Lojban place structure (was: verbs of eating)
|Date:||Monday, February 2, 2004, 22:13|
Roger Mills scripsit:
> > While it's in another thread, I'll also mention that "sell" is a
> > four-place verb [in Lojban]: A sells B to C at price D.
> Those certainly capture the essential meanings of buy and sell; but can't D
> "price" in both cases be omitted if it's of no concern/irrelevant/unknown?
Any argument can be omitted if it is of no concern or unknown. If the
argument is *truly* irrelevant, the fact needs to be indicated with a
"nothing fills this argument place" particle; such things should be
rare. Thus, for example, there are five places for "go/come": actor,
destination, origin, route, means; but for "walk" there is only actor,
surface, and limbs. Walking may often contain a destination and origin,
but not necessarily -- one may walk in circles.
> That's why I don't feel "price" is a core argument of these verbs, any more
> than time ("yesterday") or place ("at an auction") is.
Time and place are indeed *essential* properties metaphysically speaking,
but because they are uniformly essential (except for predicates like
"is identical to") they are not treated as core in Lojban.
The design of Lojban core predicates involves four competing pressures:
metaphysical necessity, convenience, conciseness, and regularity.
A place is metaphysically necessary if it (not its expression, but the
place itself) is essential to the underlying event. Walking without
an actor, or without a surface, or without legs, just isn't walking:
it's something else altogether. That does not mean that the surface or
limbs need to be expressed most of the time, but that at the semantic
level they must have valid values.
As for the other three pressures: cenience pushes for more places (it's
convenient to have birthplace and birthdate places on "is born", for
example); conciseness pushes for fewer places (e.g. the typical absence
of date, time, purpose, etc. etc.); regularity pushes a predicate to have
the same number of places as its relatives ("is a lion" has a place for
"species/breed", though all lions are _Panthera leo_, because all the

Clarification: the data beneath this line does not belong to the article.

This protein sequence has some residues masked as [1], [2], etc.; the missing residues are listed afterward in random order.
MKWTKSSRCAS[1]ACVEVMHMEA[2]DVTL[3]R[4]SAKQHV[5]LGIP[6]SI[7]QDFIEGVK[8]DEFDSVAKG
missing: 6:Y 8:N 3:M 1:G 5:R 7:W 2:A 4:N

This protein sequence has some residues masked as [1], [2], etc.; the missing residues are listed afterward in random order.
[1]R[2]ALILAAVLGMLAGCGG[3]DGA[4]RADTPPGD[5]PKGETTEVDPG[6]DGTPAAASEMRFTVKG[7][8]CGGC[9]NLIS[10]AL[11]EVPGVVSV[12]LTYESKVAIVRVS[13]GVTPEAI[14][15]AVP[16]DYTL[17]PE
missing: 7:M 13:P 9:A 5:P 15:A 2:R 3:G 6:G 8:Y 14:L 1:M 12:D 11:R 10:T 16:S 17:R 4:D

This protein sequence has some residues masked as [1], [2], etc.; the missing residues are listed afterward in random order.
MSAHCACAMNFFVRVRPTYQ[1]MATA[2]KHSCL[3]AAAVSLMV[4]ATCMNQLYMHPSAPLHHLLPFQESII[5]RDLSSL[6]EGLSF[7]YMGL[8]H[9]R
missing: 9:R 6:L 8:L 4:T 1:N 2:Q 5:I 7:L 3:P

other animal predicates have this place).
> Let's see, how about "trade, swap"-- that would need
> 1. the person trading "I"
> 2. the thing offered in trade "(my) car"
> 3. the person traded to "Bill"
> 4. the thing received in trade "(Bill's) motorcycle"--
> another 4-place predicate, but #3 is easily omissible.
Just so. In fact, all of them can be omitted in Lojban: "I swapped my
horse with Bill" means that I got the obvious thing from Bill, probably
Bill's horse, but context could make it something else. Likewise,
"I" can be omitted in Lojban if it's obvious enough, as it probably is.
Lojban doesn't have the natlang misfeature whereby certain places *must*
be expressed no matter how obvious they are (neither does Chinese, most
of the time, but in Lojban the rule is quite uniform).
Places are added to predicates by using individual places of other
predicates as prepositions. Thus, "see" is A sees B under conditions C
(lighting, etc.); there is no native place for the eye with which A sees,
but one can borrow this place from the A place of "is an eye of", which
is A is the eye of B.
All Gaul is divided into three parts: the part John Cowan
that cooks with lard and goose fat, the part www.ccil.org/~cowan
that cooks with olive oil, and the part that www.reutershealth.com
cooks with butter. -- David Chessler firstname.lastname@example.org